Yes, indeed. That is being humble
You may not know this, but there are Democrats who don't accept climate change. Quite a lot of them. Even elites in Congress.

You wouldn't know it from reading most science blogs, of course. They are firmly trapped in 2004 - and missed the 1990s, when Democrats were the anti-science party, killing the SSC and America's green energy program - and think that global warming and evolution are the only two science denial things happening in the country. Since it is election season, the first wave of 'Republicans are anti-science' articles has already hit and there will be a lull now that primary season is over, but efforts to insist that vaccine denial is not primarily Democrats are out in force.
Almost everyone agrees that the administration is engaged in a level of domestic surveillance and punitive harassment that hasn't been seen since the Nixon administration - but no one is quitting their job s over it.

And so it's easy for some of the 3,000 attendees at the Joint Mathematics Meeting — a big event for their community - to engage in some moral posturing and state that mathematicians should refuse to work for the NSA. The NSA just happens to be the biggest employer of mathematicians in the country.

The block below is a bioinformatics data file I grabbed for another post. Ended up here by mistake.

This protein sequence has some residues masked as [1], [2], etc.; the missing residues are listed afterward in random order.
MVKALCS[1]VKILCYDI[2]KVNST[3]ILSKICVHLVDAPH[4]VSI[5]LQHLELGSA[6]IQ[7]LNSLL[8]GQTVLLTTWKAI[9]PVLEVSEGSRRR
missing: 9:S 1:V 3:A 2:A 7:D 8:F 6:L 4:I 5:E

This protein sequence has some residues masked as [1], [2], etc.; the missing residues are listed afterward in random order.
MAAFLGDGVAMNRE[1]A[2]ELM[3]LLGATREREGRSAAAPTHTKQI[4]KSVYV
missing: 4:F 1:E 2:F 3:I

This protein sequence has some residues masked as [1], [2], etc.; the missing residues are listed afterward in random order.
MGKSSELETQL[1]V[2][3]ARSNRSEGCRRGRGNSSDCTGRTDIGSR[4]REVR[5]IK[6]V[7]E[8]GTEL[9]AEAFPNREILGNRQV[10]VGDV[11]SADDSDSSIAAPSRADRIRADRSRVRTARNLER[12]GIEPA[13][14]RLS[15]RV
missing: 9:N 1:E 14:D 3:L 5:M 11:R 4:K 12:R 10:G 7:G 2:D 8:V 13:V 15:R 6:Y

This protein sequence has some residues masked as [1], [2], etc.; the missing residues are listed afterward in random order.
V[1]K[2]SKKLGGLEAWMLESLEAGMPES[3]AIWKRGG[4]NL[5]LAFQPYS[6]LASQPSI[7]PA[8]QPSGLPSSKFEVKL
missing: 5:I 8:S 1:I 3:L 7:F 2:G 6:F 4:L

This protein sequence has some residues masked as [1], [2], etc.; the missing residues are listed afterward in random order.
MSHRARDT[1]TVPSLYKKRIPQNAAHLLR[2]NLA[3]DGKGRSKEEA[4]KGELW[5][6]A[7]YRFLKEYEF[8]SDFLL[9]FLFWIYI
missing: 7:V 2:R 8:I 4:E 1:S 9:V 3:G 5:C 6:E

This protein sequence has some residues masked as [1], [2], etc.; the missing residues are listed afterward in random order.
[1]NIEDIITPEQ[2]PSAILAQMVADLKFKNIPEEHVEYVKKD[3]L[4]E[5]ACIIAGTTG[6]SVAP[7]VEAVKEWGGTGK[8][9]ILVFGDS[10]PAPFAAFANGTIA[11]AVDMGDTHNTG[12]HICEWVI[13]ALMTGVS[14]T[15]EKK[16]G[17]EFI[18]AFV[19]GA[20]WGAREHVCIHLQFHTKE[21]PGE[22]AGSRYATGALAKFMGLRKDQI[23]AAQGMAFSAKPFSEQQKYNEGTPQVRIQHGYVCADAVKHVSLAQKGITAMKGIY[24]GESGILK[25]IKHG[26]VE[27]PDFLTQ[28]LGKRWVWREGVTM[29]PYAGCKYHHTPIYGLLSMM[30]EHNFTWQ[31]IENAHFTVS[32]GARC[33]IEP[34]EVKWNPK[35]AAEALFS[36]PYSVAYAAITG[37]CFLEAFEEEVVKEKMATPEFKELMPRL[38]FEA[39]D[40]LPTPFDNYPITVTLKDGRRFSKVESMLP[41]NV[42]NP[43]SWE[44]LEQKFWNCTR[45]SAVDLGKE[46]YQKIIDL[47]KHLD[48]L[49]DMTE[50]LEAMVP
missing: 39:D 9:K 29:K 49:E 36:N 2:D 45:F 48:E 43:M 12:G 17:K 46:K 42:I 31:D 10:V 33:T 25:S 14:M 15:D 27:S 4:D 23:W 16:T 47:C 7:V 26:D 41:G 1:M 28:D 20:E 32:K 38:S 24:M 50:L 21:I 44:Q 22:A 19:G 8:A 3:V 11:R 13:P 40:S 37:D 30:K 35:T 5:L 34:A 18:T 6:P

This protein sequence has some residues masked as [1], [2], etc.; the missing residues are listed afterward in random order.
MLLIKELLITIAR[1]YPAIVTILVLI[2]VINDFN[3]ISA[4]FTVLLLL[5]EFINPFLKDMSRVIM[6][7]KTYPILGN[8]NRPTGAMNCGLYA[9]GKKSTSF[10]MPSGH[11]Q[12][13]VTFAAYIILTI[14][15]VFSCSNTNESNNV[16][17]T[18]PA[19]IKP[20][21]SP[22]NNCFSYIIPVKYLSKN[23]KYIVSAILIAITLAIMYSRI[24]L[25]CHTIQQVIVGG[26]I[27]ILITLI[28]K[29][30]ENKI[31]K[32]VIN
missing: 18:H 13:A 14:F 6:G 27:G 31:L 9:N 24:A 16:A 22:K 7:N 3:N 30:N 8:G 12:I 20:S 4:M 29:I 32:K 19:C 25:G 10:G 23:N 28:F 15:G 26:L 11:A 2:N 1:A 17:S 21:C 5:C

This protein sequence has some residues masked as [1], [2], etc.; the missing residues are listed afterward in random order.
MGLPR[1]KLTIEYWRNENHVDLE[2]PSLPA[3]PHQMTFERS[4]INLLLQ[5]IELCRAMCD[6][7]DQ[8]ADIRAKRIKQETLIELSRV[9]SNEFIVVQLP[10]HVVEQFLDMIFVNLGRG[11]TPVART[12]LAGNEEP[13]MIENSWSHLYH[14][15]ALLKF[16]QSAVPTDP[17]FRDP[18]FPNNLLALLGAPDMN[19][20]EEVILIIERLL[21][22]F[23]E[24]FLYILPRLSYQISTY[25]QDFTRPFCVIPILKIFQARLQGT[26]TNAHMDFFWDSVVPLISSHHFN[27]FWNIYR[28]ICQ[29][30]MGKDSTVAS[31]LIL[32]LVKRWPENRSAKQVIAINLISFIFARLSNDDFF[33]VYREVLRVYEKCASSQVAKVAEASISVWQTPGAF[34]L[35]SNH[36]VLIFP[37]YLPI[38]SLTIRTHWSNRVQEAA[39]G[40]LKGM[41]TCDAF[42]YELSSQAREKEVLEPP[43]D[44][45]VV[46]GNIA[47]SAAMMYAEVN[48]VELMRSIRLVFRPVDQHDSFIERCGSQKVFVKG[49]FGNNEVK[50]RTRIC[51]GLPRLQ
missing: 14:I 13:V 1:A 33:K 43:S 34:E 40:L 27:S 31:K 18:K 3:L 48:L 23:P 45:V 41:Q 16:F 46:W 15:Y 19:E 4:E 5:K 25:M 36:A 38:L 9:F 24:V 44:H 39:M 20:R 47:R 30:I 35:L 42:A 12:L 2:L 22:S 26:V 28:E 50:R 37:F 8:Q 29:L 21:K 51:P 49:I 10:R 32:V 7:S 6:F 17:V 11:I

Writing in Pacific Standard, Science 2.0 fave Dr. Michael White notes something that isn't obvious to the public - if you ask most biologists to identify race, they can't do it.

If you ask anthropologists, sure. Race is an entirely social construct. There have been numerous efforts to make race scientific, based on differences in appearance and such. Caucasoid, Mongoloid, Negroid, etc. were actually not flawed science rationale hundreds of years ago but this concept of race is still perpetuated.

As he notes, biology can tell us all kinds of things about people; genes can match people to within 30 miles of their native village. But objectively, which is to biologically, races don't exist. Unless a redhead is a different race than a blonde.
American adults lead the world in science literacy, America leads the world in science output, America leads the world in Nobel prizes.